Reproductions of Banality: Fascism, Literature, and French Intellectual Life
by Alice Yaeger Kaplan
foreword by Russell Berman
University of Minnesota Press, 1986
Paper: 978-0-8166-1495-0
Library of Congress Classification DC33.7.K37 1986
Dewey Decimal Classification 944.08


Reproductions of Banality was first published in 1986. Minnesota Archive Editions uses digital technology to make long-unavailable books once again accessible, and are published unaltered from the original University of Minnesota Press editions.

An established fascist state has never existed in France, and after World War II there was a tendency to blame the Nazi Occupation for the presence of fascists within the country. Yet the memory of fascism within their ranks still haunts French intellectuals, and questions about a French version of fascist ideology have returned to the political forefront again and again in the years since the war. In Reproductions of Banality, Alice Yaegar Kaplan investigates the development of fascist ideology as it was manifested in the culture of prewar and Occupied France. Precisely because it existed only in a "gathering" or formative stage, and never achieved the power that brings with it a bureaucratic state apparatus, French fascism never lost its utopian, communal elements, or its consequent aesthetic appeal. Kaplan weighs this fascist aesthetic and its puzzling power of attraction by looking closely at its material remains: the narratives, slogans, newspapers, and film criticism produced by a group of writers who worked in Paris in the 1930s and early 1940s — their "most real moment."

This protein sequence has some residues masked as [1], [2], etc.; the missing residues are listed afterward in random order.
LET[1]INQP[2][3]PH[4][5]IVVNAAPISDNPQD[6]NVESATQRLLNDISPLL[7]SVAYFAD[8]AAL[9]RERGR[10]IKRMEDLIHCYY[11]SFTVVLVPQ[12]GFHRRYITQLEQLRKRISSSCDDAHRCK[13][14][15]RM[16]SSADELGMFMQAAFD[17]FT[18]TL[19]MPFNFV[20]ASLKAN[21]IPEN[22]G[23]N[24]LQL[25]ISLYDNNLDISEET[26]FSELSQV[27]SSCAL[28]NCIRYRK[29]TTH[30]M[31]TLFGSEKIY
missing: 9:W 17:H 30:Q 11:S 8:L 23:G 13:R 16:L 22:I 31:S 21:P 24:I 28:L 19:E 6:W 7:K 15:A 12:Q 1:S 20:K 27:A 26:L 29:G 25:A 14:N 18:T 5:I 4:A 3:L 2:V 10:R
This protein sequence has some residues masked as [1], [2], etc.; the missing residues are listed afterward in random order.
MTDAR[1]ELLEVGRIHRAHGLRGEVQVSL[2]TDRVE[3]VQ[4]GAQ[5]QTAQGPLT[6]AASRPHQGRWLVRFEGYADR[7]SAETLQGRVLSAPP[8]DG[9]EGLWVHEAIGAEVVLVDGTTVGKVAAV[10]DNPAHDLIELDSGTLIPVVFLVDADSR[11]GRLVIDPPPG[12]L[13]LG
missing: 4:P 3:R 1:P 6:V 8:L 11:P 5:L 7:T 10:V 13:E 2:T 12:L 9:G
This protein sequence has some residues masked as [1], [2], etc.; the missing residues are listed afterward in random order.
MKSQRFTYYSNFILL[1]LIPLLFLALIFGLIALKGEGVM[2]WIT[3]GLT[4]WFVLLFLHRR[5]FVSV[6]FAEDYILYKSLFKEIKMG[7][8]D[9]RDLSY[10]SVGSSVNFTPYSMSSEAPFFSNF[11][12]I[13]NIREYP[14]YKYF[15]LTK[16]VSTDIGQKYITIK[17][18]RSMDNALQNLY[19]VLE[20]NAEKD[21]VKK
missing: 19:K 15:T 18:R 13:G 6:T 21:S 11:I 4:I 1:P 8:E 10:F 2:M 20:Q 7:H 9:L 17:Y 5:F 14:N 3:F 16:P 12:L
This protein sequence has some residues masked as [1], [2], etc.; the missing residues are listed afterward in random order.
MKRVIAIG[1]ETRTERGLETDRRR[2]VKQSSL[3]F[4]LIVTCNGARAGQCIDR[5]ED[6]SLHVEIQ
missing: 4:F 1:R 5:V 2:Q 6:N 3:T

These writers include Pierre Drieu la Rochelle, Louis-Ferdinand Celine, Lucien Rebatat, Robert Brasillach, and Maurice Bardeche, as well as two precursors of French fascism, Georges Sorel and the Italian futurist F.T. Marinetti, who made of the airplane an industrial carrier of sexual fantasies and a prime mover in the transit from futurism to fascism. Kaplan's work is grounded in the major Marxist and psychoanalytic theories of fascism and in concepts of banality and mechanical reproduction that draw upon Walter Benjamin. Emphasizing the role played by the new technologies of sight and sound, she is able to suggest the nature of the long-repressed cultural and political climate that produced French fascism, and to show—by implication — that the mass marketing of ideology in democratic states bears a family resemblance to the fascist mode of an earlier time.

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